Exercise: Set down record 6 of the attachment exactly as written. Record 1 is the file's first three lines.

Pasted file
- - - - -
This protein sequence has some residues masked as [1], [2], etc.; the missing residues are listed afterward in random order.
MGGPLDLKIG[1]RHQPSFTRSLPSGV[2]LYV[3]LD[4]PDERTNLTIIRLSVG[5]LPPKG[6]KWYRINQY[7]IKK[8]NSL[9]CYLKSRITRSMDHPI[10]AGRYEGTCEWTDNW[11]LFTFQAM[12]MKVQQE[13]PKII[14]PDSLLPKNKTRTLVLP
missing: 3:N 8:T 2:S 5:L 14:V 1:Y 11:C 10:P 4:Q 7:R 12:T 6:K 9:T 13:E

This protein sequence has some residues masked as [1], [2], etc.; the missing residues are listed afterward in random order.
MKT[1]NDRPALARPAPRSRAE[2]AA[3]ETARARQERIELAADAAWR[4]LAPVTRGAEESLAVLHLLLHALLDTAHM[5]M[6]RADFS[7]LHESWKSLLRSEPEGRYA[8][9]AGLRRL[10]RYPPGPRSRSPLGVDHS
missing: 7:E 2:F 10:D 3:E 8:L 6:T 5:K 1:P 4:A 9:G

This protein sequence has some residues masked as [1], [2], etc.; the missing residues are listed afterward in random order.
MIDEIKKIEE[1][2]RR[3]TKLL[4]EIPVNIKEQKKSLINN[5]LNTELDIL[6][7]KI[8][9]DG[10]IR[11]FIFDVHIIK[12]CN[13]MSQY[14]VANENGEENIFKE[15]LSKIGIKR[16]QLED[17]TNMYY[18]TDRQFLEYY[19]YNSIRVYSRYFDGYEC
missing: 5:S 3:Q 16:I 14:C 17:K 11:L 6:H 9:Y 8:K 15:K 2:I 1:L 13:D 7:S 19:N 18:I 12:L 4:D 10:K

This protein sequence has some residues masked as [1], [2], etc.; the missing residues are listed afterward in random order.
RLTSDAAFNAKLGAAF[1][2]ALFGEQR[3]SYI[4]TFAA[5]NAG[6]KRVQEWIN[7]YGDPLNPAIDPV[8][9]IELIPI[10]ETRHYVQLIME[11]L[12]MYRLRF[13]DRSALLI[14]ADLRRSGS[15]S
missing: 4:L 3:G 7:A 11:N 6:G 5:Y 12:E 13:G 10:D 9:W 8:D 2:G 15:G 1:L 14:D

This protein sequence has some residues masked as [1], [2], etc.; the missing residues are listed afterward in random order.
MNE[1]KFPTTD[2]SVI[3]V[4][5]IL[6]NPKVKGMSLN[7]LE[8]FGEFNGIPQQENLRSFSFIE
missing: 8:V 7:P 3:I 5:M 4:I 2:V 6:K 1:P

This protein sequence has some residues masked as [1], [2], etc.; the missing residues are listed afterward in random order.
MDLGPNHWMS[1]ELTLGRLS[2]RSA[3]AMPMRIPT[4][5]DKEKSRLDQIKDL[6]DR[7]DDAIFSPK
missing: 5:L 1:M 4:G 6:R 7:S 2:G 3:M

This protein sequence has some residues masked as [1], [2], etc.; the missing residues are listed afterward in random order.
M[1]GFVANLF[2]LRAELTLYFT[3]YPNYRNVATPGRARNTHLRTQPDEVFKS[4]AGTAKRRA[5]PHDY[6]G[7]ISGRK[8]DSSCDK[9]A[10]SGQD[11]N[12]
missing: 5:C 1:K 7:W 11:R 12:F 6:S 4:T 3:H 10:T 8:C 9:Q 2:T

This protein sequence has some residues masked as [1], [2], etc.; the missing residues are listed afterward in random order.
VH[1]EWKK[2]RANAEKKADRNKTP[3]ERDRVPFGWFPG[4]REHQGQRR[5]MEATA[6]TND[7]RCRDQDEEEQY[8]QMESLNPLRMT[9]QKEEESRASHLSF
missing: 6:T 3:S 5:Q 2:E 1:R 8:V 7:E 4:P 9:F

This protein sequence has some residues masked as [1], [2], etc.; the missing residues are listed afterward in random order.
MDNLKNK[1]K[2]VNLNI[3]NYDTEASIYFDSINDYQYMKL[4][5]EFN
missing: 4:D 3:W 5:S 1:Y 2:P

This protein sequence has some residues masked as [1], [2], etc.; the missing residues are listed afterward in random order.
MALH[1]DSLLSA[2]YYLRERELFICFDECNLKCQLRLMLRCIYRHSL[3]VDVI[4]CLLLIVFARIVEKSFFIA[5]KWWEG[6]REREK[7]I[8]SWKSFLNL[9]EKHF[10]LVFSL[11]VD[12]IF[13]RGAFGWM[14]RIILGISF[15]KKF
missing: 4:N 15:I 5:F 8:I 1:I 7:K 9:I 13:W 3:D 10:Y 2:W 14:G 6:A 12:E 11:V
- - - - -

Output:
This protein sequence has some residues masked as [1], [2], etc.; the missing residues are listed afterward in random order.
MDLGPNHWMS[1]ELTLGRLS[2]RSA[3]AMPMRIPT[4][5]DKEKSRLDQIKDL[6]DR[7]DDAIFSPK
missing: 5:L 1:M 4:G 6:R 7:S 2:G 3:M